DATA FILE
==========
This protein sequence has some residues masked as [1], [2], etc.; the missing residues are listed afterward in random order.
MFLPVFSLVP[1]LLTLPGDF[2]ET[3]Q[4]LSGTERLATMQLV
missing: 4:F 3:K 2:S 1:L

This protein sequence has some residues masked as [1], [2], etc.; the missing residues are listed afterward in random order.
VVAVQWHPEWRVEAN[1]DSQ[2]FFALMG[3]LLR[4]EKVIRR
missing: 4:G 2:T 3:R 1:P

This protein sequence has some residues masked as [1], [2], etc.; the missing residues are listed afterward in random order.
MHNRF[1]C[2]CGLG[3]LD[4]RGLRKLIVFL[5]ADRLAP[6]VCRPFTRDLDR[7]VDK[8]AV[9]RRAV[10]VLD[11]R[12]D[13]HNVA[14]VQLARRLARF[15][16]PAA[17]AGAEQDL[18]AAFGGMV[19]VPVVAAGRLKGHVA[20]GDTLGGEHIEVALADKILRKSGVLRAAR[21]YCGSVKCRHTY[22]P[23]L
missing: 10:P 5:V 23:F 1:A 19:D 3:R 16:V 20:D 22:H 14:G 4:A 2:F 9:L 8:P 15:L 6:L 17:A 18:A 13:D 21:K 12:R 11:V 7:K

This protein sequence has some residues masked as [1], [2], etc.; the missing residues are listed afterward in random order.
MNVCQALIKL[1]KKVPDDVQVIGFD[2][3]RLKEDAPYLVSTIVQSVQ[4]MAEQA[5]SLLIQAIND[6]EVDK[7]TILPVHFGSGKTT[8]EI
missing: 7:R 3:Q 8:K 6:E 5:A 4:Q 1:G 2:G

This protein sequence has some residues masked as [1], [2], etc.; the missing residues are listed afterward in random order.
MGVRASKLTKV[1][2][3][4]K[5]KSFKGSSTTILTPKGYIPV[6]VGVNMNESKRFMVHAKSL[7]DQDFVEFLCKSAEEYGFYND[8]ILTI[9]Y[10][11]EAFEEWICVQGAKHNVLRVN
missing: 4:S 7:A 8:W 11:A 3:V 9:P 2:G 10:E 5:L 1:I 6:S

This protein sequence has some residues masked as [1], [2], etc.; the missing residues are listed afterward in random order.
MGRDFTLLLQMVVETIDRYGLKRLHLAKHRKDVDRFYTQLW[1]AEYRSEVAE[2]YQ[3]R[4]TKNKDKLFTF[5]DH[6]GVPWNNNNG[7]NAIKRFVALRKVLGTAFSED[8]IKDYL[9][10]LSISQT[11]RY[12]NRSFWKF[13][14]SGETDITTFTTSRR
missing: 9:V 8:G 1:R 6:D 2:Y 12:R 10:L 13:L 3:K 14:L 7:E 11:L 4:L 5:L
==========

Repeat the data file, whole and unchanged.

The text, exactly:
This protein sequence has some residues masked as [1], [2], etc.; the missing residues are listed afterward in random order.
MFLPVFSLVP[1]LLTLPGDF[2]ET[3]Q[4]LSGTERLATMQLV
missing: 4:F 3:K 2:S 1:L

This protein sequence has some residues masked as [1], [2], etc.; the missing residues are listed afterward in random order.
VVAVQWHPEWRVEAN[1]DSQ[2]FFALMG[3]LLR[4]EKVIRR
missing: 4:G 2:T 3:R 1:P

This protein sequence has some residues masked as [1], [2], etc.; the missing residues are listed afterward in random order.
MHNRF[1]C[2]CGLG[3]LD[4]RGLRKLIVFL[5]ADRLAP[6]VCRPFTRDLDR[7]VDK[8]AV[9]RRAV[10]VLD[11]R[12]D[13]HNVA[14]VQLARRLARF[15][16]PAA[17]AGAEQDL[18]AAFGGMV[19]VPVVAAGRLKGHVA[20]GDTLGGEHIEVALADKILRKSGVLRAAR[21]YCGSVKCRHTY[22]P[23]L
missing: 10:P 5:V 23:F 1:A 19:D 3:R 16:V 20:D 22:H 14:G 4:A 2:F 9:L 8:P 15:L 6:L 17:A 18:A 13:D 21:K 12:R 11:V 7:K

This protein sequence has some residues masked as [1], [2], etc.; the missing residues are listed afterward in random order.
MNVCQALIKL[1]KKVPDDVQVIGFD[2][3]RLKEDAPYLVSTIVQSVQ[4]MAEQA[5]SLLIQAIND[6]EVDK[7]TILPVHFGSGKTT[8]EI
missing: 7:R 3:Q 8:K 6:E 5:A 4:Q 1:G 2:G

This protein sequence has some residues masked as [1], [2], etc.; the missing residues are listed afterward in random order.
MGVRASKLTKV[1][2][3][4]K[5]KSFKGSSTTILTPKGYIPV[6]VGVNMNESKRFMVHAKSL[7]DQDFVEFLCKSAEEYGFYND[8]ILTI[9]Y[10][11]EAFEEWICVQGAKHNVLRVN
missing: 4:S 7:A 8:W 11:A 3:V 9:P 2:G 10:E 5:L 1:I 6:S

This protein sequence has some residues masked as [1], [2], etc.; the missing residues are listed afterward in random order.
MGRDFTLLLQMVVETIDRYGLKRLHLAKHRKDVDRFYTQLW[1]AEYRSEVAE[2]YQ[3]R[4]TKNKDKLFTF[5]DH[6]GVPWNNNNG[7]NAIKRFVALRKVLGTAFSED[8]IKDYL[9][10]LSISQT[11]RY[12]NRSFWKF[13][14]SGETDITTFTTSRR
missing: 9:V 8:G 1:R 6:D 2:Y 12:R 10:L 13:L 3:K 14:L 7:E 11:L 4:L 5:L